There still remains a dearth of inspiring apps like you might see on the other side, but it's been years since something genuinely new arrived on macOS as well. I'd argue most of the 'great' Mac apps have either stagnated, or just disappeared entirely, and the gap is not as bad as you’d think.
What does feel like a missed opportunity is Microsoft pulling some of the flagship iPad-first apps onto Windows. Apps like Procreate are sorely needed to provide a compelling sell for the stylus, and I’m sad that they don’t seem to be actively targeting those popular apps.
I'm hopeful that designers and developers looking for something new and jumping to Windows will encourage better, beautiful, weird ideas again, and there are promising signs. Unigram, for example, is an exponentially better Telegram client than the official one, and demonstrates it's possible to build something great.
2) WSL performance is... unpredictable
Bash on Windows is generally great, but a performance issue emerged at some point that causes slowdowns on common tasks like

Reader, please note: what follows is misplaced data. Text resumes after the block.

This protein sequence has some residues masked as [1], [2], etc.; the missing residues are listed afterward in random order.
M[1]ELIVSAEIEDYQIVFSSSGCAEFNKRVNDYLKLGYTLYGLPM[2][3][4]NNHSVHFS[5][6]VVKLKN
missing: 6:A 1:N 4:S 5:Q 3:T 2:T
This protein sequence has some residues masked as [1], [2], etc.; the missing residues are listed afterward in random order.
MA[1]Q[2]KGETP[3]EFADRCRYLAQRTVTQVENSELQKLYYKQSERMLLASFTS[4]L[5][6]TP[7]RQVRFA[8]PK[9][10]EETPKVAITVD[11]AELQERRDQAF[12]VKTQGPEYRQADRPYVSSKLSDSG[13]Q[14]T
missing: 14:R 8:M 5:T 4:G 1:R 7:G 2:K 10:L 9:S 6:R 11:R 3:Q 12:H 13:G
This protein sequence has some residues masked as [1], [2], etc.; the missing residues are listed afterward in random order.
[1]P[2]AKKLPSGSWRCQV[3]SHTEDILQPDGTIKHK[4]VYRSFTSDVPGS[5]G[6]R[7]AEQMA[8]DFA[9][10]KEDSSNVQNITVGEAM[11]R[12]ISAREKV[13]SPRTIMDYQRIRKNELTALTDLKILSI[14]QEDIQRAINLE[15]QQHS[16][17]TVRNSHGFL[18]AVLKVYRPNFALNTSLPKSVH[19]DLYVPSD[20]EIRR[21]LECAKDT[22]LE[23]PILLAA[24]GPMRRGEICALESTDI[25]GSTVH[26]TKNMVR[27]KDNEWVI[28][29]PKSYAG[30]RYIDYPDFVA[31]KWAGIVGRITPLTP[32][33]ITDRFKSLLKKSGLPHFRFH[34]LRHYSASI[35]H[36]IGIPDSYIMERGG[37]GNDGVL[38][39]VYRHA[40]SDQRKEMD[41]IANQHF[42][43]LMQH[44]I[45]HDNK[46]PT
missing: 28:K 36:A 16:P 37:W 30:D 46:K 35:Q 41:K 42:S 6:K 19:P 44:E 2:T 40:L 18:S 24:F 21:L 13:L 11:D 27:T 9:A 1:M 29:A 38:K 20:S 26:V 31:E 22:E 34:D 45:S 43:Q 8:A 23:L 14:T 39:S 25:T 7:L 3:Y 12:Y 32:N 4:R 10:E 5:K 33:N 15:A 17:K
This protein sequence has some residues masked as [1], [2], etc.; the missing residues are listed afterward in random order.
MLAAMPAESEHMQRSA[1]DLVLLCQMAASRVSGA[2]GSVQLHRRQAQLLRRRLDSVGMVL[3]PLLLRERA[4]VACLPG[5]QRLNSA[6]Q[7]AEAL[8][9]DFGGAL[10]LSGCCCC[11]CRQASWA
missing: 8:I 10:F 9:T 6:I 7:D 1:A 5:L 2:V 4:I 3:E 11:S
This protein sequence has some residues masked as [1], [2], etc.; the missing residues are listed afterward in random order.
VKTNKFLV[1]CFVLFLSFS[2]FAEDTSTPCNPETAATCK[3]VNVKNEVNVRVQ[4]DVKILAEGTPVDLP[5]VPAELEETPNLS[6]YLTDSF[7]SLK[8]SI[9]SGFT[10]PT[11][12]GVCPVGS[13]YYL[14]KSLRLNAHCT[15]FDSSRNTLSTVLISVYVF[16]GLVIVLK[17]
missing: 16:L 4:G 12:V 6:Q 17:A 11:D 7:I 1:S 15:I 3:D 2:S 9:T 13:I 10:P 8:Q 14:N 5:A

npm install or large commits. It’s related to Windows Defender, which churns through files being added or installed, causing disk performance degradation.
This has been a known issue for months, with hundreds of developers chiming in about the issue... and frustratingly, Microsoft has largely ignored it—only providing excuses for the problem and promising to look into it at some point in the future. For a flagship developer feature, it’s a disappointing problem that persists even in the next major Windows update, 19H1.
Luckily there are a bunch of workarounds, and you shouldn’t worry too much about it, but I’d like to see better engagement with the community over these types of problems.
1) Microsoft's design language is a mess